Nach mehr als 20-jähriger Intendanz von Reid Anderson am Stuttgarter Ballett will sein Nachfolger Tamas Detrich Traditionen bewahren, aber auch neue Akzente setzen. Zwei Jahre arbeitete der US-Amerikaner an dem Programm für seine erste Spielzeit, das er nun vorgestellt hat. 

Sondierungen: BVMI fordert klare und ambitionierte Stärkung der Kultur- und Kreativwirtschaft

Der Bundesverband Musikindustrie hat mit Blick auf die voraussichtlichen Koalitionsverhandlungen deutliche und konsequente Maßnahmen zur Stärkung der Kultur- und Kreativbranchen gefordert. 


20.000 günstige Tickets für die Elbphilharmonie

Eine Stunde Klassikgenuss in der Elbphilharmonie für maximal 24 Euro pro Ticket. Am Montag stehen 20.000 Karten für die „Konzerte für Hamburg“ bereit. Alle Nicht-Hamburger haben aber leider ein Problem.

Salzburger Mozarteum weiterhin kopflos

Bei der am vergangenen Freitag stattgefundenen Senatssitzung des Salzburger Mozarteums konnte kein neues interimistisches Universitätsrats-Mitglied gefunden werden.

france musique

Décès de l’organiste Pierre Pincemaille

L’organiste Pierre Pincemaille nous a quittés le vendredi 12 janvier à l’âge de 61 ans. Titulaire des Grandes Orgues de la cathédrale de Saint-Denis depuis 1987, il était également un professeur très apprécié. 


 Today we’re live streaming our event on diversity in arts & culture from – see the agenda, watch and ask questions here:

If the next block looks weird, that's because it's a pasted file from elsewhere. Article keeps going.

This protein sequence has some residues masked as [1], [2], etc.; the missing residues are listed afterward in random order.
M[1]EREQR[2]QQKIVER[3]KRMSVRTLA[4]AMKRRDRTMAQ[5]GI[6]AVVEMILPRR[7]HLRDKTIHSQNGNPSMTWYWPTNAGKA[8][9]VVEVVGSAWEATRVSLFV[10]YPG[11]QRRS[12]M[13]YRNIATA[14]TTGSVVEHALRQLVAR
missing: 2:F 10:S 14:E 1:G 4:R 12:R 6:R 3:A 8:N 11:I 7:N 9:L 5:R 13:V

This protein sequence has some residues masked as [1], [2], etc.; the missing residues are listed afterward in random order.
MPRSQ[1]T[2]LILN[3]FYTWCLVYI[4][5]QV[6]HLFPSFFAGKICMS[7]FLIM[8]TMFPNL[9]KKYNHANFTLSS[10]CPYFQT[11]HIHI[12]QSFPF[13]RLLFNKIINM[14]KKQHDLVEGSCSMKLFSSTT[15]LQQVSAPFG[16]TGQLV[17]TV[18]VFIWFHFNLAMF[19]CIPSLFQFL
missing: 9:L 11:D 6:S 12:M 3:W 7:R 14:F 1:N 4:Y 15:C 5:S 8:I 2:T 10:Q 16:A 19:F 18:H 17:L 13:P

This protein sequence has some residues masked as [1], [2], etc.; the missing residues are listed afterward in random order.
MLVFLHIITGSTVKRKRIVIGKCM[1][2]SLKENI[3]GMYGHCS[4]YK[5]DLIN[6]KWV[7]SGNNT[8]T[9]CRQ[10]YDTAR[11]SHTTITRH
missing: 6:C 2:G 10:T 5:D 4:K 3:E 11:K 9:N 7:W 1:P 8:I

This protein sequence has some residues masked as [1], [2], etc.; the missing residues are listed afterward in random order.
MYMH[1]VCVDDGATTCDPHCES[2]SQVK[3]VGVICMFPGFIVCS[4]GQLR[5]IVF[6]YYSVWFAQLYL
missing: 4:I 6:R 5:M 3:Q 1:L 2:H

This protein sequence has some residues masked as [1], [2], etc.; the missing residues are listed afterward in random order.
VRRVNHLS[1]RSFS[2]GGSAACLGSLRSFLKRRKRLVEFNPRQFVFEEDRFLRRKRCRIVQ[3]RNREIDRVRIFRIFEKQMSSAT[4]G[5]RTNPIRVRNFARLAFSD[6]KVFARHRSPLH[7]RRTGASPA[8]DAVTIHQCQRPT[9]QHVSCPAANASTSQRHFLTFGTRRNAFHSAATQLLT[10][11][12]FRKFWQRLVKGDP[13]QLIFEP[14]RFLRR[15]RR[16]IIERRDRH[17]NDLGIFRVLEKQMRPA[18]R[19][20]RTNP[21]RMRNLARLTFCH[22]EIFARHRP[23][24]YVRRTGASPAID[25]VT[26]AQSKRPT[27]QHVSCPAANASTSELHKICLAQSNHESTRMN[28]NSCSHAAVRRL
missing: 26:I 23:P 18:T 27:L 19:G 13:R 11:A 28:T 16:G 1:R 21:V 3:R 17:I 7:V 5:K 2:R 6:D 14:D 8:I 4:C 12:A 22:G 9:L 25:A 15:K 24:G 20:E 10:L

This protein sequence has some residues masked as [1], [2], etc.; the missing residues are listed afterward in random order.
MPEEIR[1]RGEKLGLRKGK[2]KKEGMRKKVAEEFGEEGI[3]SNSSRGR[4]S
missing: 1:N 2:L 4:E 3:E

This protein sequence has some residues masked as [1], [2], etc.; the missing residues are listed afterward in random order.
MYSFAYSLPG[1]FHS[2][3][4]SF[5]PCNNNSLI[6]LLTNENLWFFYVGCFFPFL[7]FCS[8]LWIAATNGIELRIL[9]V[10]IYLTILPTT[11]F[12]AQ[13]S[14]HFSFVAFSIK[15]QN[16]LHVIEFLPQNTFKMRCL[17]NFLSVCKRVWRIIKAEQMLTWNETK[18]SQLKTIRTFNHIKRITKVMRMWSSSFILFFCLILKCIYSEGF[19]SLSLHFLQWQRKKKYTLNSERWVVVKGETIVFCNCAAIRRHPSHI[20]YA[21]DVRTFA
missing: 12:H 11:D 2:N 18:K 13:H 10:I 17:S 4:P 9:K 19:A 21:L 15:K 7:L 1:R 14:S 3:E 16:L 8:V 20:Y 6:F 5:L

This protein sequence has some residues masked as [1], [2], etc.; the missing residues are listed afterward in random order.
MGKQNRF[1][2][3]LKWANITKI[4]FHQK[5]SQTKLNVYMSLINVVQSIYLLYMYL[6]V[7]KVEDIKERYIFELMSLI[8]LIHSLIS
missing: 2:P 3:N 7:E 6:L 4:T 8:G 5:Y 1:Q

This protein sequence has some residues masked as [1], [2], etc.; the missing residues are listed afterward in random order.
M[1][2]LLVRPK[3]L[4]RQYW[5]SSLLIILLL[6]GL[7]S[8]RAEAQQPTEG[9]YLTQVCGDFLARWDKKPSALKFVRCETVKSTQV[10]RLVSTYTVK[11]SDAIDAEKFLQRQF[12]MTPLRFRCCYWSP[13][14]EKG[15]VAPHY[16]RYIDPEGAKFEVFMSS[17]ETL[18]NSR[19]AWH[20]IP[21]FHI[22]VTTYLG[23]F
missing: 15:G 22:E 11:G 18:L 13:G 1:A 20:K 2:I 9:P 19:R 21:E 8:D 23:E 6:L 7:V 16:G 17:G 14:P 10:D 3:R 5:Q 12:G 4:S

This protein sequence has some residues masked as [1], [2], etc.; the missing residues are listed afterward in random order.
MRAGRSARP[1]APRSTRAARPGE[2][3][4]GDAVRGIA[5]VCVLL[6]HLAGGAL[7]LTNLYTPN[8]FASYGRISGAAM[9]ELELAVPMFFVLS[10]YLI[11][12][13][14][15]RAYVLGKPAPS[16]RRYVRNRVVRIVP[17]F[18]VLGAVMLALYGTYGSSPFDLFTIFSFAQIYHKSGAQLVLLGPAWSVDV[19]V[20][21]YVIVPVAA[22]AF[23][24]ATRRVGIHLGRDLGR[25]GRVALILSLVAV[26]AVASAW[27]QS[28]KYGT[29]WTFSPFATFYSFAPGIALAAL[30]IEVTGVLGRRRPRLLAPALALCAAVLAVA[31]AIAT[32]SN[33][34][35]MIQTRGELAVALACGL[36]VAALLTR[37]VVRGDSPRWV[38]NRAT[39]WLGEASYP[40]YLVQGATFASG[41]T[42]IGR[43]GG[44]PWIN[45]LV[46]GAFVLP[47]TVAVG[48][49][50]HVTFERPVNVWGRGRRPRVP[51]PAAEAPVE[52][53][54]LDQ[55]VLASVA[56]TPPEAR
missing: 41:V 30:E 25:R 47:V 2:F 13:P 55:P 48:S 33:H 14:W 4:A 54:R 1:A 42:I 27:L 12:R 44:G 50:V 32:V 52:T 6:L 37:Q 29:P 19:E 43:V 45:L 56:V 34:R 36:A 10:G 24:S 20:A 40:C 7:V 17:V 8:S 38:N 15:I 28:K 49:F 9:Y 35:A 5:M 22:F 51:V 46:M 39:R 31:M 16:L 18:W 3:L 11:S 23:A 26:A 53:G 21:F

Image: Pierre Pincemaille © Vincent Hildebrandt / france musique

(Written on January 15, 2018 )

It’s been an incredibly busy year at WildKat and we are so excited to continue our successes into 2018. As always, we’ve tried to pack as much as we can into a blog post for you all. The projects and clients mentioned below are a tiny portion of our highlights – Enjoy! 😊

First, a message from our Founder, Kat, who is already in the Austrian alps, ready to start the holidays:

“2017: you beast! I must admit I am quite glad to see the back of it… We launched and worked on so many projects and events, it felt like we somehow skipped the usual “quiet periods”. It has certainly been a challenging year; the uncertainty of the cultural and creative industries was felt across our sector and so internally we had to rethink our offerings, our staffing and general structure.

We have had some fantastic new clients and projects signed up to WildKat. Some personal highlights have been: